Our Weekly Picks: January 16-22



Michael Hurley

Musicians often look to roots for inspiration, but I don't think any have interacted as deeply with their musical ancestors as those in the freak-folk genre. Animal Collective recorded a companion piece to Sung Tongs with Vashti Bunyan, inspiring her cult revival, and, in similar fashion, Devendra Banhart's label has been releasing Michael Hurley's wonderfully weird folk, endorsed by Julian Lynch, Cat Power and more. His simple guitar plucking and vocals feel different from his contemporaries; he's more intent on creating imaginative, often nonsensical, stories than being a folk artist. The show will connect past and present, he says, as a new experience for the nightlife crowd rather than for those anthropologically interested in "the sociological impact of Doc Snock" (his '70s pseudonym). (Molly Champlin)

With Cass McCombs and Jessica Pratt

8pm, $15

Great American Music Hall

859 O'Farrell, SF

(415) 885-0750



Trampled By Turtles

Steadily building a following since forming 10 years back in Duluth, Minn., bluegrass rockers Trampled By Turtles kicked off a banner year in 2012 by releasing their newest album, Stars and Satellites (BanjoDad Records) last April, and making their first national television appearance on The Late Show with David Letterman. In August, they were one of the standout acts at Outside Lands, packing in the Sutro side stage with their infectious brand of Americana and folk-tinged tunes. Newly minted fans from that gig are in for a special treat at tonight's headlining show at the Fillmore: a chance to see them up close and personal, and with a much-deserved longer set time. (Sean McCourt)

8pm, $25


1805 Geary, SF

(415) 346-6000



Taraneh Hemami Resistance

From the blue vinyl and neon-lit window piece you might have seen at the Yerba Buena Center, to the most-wanted terrorists poster recreated with beads at Intersection for the Arts, it's clear that Taraneh Hemami's output chooses its own medium. Originally from Iran, her work looks at the relationship between Persian and American cultures, particularly in terms of personal freedom. Her work is humble and precise, yet manages to convey a deep message — creating much needed space for conversations on international relations and race. Her latest show, "Resistance," (opening at the Mission School hot spot, the Luggage Store Gallery) features banned and censored print matter belonging to the Iranian Students Association of Northern California and should be a rich, informative experience. (Champlin)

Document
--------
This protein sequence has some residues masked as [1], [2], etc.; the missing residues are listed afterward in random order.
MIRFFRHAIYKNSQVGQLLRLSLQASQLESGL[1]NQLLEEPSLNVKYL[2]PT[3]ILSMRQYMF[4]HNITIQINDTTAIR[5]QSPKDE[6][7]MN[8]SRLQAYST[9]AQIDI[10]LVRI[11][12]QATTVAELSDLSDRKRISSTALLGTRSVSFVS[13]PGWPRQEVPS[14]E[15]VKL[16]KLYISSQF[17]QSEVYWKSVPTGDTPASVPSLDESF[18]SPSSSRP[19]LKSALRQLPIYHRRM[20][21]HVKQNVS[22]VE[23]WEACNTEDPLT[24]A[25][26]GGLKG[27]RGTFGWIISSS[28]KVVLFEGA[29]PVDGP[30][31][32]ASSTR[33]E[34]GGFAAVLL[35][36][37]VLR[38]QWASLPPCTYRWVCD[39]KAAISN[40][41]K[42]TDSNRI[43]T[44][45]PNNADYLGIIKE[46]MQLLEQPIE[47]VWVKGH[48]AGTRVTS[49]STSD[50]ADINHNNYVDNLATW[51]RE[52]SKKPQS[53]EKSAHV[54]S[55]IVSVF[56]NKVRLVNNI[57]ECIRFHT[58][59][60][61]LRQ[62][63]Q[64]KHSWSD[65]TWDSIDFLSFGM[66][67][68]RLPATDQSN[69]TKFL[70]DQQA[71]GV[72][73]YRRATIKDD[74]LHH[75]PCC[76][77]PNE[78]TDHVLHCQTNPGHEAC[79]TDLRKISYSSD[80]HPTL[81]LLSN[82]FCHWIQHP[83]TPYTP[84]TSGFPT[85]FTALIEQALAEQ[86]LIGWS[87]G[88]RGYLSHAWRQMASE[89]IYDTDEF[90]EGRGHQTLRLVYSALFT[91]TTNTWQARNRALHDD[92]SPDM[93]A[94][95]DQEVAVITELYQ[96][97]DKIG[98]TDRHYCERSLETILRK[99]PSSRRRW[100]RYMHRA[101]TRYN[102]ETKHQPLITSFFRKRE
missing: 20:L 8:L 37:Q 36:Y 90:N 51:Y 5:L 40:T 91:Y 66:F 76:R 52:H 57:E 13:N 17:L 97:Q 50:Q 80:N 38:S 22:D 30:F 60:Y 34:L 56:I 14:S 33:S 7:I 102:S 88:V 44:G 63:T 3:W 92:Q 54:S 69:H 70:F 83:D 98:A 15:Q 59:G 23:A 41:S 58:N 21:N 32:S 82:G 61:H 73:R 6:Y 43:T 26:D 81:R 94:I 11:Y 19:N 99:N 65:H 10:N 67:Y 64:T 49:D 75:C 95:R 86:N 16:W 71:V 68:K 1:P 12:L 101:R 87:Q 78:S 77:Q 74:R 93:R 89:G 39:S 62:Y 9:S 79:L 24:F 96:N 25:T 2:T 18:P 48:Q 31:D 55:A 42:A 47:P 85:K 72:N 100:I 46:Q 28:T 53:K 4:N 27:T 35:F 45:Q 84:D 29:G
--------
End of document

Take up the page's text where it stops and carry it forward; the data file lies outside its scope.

Through Feb. 16

Opening tonight, 6pm, free

Luggage Store Gallery

1007 Market, SF

(415) 255-5971



Bianca Mendoza and Project Thrust

Even if you know the artists, when you catch them at one of the Garage's RAW (resident artist workshops) performances, they will surprise you, because what you see is "in progress", i.e. an unfinished product. The choreographers want feedback; the audience can enter into the process. It's fun and a good deal for both. This week two very different dance makers are pairing up. What they have in common is a fascination with the power of the female body. Bianca Mendoza, sensually theatrical in her athleticism, has spent a major part of her career in Los Angeles. Malinda LaVelle — with a ballet background — started her Project Thrust at the SF Conservatory of Dance, but the company has been ready for a while to step into the wider Bay Area limelight. (Rita Felciano)

Also Sat/19, 8pm, $10–$20


715 Bryant, SF

(415) 518-1517




"Coke! Meth! And Cheap Beer!" are the cries of the Los Angeles-based garage rock band that manages to stay catchy and offensive at the same time. The band's skater phrase name stands for, "Fuck it Dog; Life's a Risk" and sums up their deep life philosophy of not giving a fuck. Yes, theses musicians like drugs, girls, and Mexican food; and what, everyone in the band has a hip-hop side project? Between its personality, experimentation, and serious talent, it's clear why the band has gotten the attention and love it has — and not just in its Southern California home. Its sweaty, drunk, and high-speed traveling punk show should feel right at home in San Francisco, where the band will be stopping Friday, touring on its new and (and hotly anticipated) self-titled EP. (Champlin)

With Pangea, Meat Market

9pm, $10

Bottom of the Hill

1233 17th St., SF

(415) 626-4455



Moon Eater

Springing to life just down the coast in Santa Cruz, Moon Eater has quickly made a name for itself with hard-charging, incendiary garage and punk-fueled rock'n'roll. Formed in 2011 by longtime veterans of the South Bay rock scene — members have played in bands including Riff Raff, Yaphet Kotto, and Time Spent Driving — the frenetic four-piece self-released its excellent self-titled debut album last November, which was produced by John Reis of Rocket From The Crypt and Hot Snakes fame. Moon Eater comes to the city tonight to play a benefit for the American Red Cross and the Equilibrium Institute, alongside Edge City Ruins, Leviathan, and more. (McCourt)